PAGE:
Hydrofracking: Drilling down to the facts

How it works

To create a horizontal well, you first drill down vertically to a depth above the gas-bearing rock formation. Then you use special tools to curve the well so that the hole is drilled horizontally within the rock for up to several thousand feet.

The benefits of horizontal drilling include:

  • Maximum contact with the gas-bearing rock formation, producing more gas from a single well
  • Multiple horizontal wells can be drilled laterally from the same surface location, which disturbs less ground surface than vertical wells would to produce the same amount of gas

Horizontal drilling follows the same protocols for aquifer protection, fluid containment, and waste handling as vertical drilling.

Hydraulic fracturing involves pumping a fluid and a propping material (such as sand) down the well under high pressure to create fractures in the gas-bearing rock. The propping material (called a “proppant”) holds the fractures open, allowing more gas to flow into the well than would naturally. There is no blast or explosion.

Hydraulic fracturing requires large volumes of water to fracture the rocks and produce the gas; each well may use more than one million gallons of water. Compounds are often added to the water to make the fracturing process more effective. These may include:

  • Friction reducers
  • Biocides to prevent the growth of bacteria that could damage the piping or clog fractures
  • Gel to carry the proppant into the fractures
  • Other agents to make sure the proppant stays in the fractures and prevent pipe corrosion

The DEC assesses the chemical makeup of these additives and ensures that all necessary safeguards and best practices are followed. And of course, the fluid removed from the wells must legally be handled, transported, and disposed of properly.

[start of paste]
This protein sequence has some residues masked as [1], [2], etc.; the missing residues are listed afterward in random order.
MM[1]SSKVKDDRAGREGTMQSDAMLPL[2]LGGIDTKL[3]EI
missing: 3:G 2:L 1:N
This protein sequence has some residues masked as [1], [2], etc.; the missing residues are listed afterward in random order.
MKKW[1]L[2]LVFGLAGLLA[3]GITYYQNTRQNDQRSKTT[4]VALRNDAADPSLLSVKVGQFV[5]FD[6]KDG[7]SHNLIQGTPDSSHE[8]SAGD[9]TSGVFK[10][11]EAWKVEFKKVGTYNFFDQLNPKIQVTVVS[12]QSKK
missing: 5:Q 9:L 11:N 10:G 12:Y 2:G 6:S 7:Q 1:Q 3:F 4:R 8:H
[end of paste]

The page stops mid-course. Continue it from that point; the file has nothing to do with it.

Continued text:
The opportunity in Marcellus Shale

Why the interest in the Marcellus Shale formation? It’s thought to be the second largest natural gas field in the world, according to the Marcellus Shale Coalition. Geologists estimate that the entire formation may contain up to 489 trillion cubic feet of natural gas (New York State uses about 1.1 trillion cubic feet of natural gas annually). Production is currently focused on five states: Pennsylvania, Ohio, West Virginia, Maryland, and New York.

The Marcellus formation is about a mile below the surface and it’s very tight, which has made exploration and extraction difficult and expensive. Recent enhancements in gas well technology and the increasing demand for natural gas in the Northeast have sparked interest in exploration here in New York. This includes the construction of the Millennium Pipeline that runs through the Southern Tier.